14 September 2010. By David Caploe PhD, Chief Political Economist, EconomyWatch.com. China is already developing auto & aviation industries, manufacturing high-speed trains, & building chemical factories that contest the global status of any competitors. But Beijing isn't just interested in catching up w Western companies. Instead, China's leaders want to become the world's preeminent producers of the cars of the future: hybrid & electric vehicles, which is no pipe dream because Chinese companies are already world leaders in battery technology. They want to manufacture aircraft that consume less gasoline than comparable models by Airbus, & power plants w lower CO2 emissions than those in the West. What follows is a detailed analysis of Chinese plans to move ahead in 4 key areas at the high-value-added end of the scale – solar power / automobiles, esp electric cars / low-emissions & fuel-consuming power plants / magnetic levitation high-speed trains – & how they’re using Western technology in general, & Germany’s in particular, to do it. Read more
13 September 2010. By David Caploe PhD, Chief Political Economist, EconomyWatch.com. Tiny West African nation of Benin has been rare success story in continent not full of them. It has long taken pride in a stable political life, w no military in the streets, a Parliament not in the pocket of the president, & a relatively free press. It has not looked back since a popular uprising effectively overthrew a corrupt military dictatorship 20 years ago, the first such democratic rebellion in post-colonial Africa. Newspaper kiosks explode w disputatious publications, as yellow-vested drivers of motorcycle-taxis crowd them to read & argue politics. Govt, if not always clean, has at least been more or less freely elected. Though still stuck in the throes of poverty, it has kept an unusual commitment to political freedom & openness. But now its stability has been shaken, by a massive Ponzi scheme, that seems to have infiltrated almost all aspects of the society. Read more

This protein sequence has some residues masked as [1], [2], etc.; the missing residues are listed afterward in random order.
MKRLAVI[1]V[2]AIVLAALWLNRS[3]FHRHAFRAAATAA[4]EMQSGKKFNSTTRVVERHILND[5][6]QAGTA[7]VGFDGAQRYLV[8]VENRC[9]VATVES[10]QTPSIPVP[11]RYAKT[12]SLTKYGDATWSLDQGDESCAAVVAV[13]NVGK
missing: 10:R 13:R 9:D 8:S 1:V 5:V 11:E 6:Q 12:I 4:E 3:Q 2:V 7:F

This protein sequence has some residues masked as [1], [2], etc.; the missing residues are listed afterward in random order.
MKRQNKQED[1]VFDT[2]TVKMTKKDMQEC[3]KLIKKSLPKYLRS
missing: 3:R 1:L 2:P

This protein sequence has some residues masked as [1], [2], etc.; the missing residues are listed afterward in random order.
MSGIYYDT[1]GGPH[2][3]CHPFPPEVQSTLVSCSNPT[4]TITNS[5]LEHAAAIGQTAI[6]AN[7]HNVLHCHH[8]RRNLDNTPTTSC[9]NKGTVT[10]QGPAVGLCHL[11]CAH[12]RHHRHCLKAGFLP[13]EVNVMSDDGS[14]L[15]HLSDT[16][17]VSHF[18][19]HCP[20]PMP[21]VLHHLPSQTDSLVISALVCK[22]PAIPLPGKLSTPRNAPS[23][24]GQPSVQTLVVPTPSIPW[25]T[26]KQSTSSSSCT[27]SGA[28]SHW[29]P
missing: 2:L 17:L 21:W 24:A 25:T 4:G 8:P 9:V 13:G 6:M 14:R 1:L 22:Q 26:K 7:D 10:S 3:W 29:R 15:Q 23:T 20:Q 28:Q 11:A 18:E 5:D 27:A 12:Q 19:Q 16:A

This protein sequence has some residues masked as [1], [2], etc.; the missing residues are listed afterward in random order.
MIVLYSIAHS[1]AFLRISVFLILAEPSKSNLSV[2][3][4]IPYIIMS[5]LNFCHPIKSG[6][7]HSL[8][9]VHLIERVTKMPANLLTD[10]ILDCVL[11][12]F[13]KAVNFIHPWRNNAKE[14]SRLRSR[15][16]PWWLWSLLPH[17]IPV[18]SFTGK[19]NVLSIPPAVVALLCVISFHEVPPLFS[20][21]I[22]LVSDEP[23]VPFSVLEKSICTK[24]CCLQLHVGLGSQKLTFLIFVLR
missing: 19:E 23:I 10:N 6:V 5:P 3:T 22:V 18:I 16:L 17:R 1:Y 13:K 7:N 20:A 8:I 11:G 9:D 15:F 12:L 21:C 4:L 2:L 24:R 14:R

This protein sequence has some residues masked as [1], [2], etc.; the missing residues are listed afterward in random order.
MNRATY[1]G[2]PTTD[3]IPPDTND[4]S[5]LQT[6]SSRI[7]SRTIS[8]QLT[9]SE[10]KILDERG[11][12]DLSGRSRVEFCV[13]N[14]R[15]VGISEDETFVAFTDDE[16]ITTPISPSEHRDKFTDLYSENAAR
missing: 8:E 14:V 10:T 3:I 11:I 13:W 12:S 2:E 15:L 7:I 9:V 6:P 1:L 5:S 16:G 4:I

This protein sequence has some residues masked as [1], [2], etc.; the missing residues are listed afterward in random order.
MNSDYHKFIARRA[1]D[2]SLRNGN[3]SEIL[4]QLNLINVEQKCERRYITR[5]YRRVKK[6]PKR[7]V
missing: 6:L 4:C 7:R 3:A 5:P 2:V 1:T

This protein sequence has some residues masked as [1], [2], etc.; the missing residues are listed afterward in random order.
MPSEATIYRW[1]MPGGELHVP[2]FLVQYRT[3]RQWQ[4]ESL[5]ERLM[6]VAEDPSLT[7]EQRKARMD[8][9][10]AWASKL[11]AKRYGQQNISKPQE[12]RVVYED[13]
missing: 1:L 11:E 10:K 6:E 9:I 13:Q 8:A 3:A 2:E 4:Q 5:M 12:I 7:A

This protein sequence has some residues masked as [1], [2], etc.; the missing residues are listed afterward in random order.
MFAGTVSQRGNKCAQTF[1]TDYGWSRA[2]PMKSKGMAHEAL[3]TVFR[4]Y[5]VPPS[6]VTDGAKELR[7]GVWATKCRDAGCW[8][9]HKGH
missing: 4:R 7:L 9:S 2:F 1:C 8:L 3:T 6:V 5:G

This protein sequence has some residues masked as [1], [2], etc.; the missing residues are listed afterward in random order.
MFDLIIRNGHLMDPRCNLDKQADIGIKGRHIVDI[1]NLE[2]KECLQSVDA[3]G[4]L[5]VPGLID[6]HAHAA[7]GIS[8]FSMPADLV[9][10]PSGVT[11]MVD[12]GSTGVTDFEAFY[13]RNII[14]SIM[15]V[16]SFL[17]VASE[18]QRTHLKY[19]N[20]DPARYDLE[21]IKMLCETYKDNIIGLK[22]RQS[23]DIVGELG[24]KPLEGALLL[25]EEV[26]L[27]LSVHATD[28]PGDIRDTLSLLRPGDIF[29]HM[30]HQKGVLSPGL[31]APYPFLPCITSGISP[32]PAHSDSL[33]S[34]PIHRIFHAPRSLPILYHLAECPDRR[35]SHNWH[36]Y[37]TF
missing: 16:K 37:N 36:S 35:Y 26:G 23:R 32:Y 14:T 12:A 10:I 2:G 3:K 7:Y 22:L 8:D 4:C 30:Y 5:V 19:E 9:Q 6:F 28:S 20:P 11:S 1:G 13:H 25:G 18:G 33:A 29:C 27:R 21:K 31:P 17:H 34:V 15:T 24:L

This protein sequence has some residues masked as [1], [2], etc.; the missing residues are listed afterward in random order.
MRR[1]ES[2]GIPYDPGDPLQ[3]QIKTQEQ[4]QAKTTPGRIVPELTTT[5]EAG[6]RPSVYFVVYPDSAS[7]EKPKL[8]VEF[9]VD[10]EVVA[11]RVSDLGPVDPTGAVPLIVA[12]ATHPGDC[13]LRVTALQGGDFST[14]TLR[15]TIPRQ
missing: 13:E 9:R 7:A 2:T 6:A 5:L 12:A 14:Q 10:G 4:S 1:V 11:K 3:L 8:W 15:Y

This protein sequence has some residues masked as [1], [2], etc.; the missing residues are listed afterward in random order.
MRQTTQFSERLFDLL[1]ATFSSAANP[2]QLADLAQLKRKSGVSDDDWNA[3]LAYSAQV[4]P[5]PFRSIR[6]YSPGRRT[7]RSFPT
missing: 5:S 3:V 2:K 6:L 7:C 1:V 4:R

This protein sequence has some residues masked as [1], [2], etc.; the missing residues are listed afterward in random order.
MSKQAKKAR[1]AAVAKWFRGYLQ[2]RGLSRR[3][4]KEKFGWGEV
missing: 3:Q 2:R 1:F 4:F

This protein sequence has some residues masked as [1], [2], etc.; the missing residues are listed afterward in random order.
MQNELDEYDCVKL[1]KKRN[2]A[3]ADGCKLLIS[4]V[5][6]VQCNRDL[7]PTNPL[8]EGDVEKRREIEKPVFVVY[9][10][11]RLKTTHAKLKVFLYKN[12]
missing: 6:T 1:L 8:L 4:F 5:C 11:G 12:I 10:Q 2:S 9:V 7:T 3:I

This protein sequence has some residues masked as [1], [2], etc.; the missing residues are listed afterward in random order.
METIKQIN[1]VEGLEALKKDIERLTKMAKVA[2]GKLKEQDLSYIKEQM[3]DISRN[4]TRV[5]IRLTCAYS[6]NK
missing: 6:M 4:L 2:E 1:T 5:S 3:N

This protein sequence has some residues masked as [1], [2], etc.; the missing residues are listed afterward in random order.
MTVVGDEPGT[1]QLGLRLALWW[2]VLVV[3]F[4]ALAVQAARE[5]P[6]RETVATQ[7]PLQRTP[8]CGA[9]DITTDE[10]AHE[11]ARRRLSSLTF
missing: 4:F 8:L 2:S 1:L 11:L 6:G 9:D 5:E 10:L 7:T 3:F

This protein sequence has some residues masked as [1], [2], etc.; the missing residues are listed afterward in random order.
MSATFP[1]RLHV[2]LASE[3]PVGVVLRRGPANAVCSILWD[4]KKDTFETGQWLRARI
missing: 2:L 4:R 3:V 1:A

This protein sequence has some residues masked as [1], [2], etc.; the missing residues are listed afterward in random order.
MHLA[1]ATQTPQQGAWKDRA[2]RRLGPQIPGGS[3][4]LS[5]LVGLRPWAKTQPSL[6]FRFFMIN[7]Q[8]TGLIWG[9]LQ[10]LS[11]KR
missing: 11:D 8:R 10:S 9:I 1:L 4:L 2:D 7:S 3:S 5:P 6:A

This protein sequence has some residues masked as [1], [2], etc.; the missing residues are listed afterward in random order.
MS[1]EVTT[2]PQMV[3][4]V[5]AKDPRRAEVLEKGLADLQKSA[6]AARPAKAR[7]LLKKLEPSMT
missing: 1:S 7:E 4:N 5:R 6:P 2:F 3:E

9 September 2010. By David Caploe PhD, Chief Political Economist, EconomyWatch.com. In last 5 years, Portugal has launched a "clean energy" revolution. Nearly 45% of electricity in Portugal’s grid will come from renewable sources this year, up from 17% 2005. Land-based wind power — now “potentially competitive” w fossil fuels — has expanded 7 X in same period. In 2011, Portugal expects to become 1st to inaugurate national network of charging stations for electric cars. It required major & sustained commitment of political will & leadership to make needed changes in country’s infrastructure – a commitment not clear in places like US. There are also significant, though bearable, economic costs for citizen consumers: Portuguese have long paid ~ 2 X what Americans do for electricity & prices have risen 15% in last 5 years, no small thing for home-heating-&-cooling-dependent parts of US. But energy transformation required no rise in taxes or public debt, & once new infrastructure done, system will cost ~ 1.7 bn euros, $2.3 bn, A YEAR LESS to run than before. Even more, Portugal shows the application of intellectual resources to real-world problems – something US academia has long avoided & corporations paid them well to continue – can produce results that represent major improvement in everyone's life. This saga – & it IS a saga – is both fascinating & long, which is why it will be up thru weekend. Don’t miss this truly amazing story. Read more
8 September 2010. David Caploe PhD, Chief Political Economist, EconomyWatch.com. In stock trading, so-called “quantitatives”, or quants, were revered as the brightest minds in finance, able to outwit Wall St w their Ph.D.’s & superfast computers. But after blundering through the financial panic, losing big in 2008 & lagging badly in 2009, quantitative investment managers no longer look so genius-like. Combined assets of quant funds specializing in US stocks have plunged from $1.2 trillion in 2007 to $467 billion, a 61% decline, reflecting both bad investments & client withdrawals. One in four quant hedge funds has closed since 2007. And even though the crisis of conventional academic economics has yet to fully begin, the reasons for the fall of the “quants” on Wall Street are almost exactly the same as ITS failure to ALSO predict the disaster of Black September – & the long-range consequences may be just as bad. Read more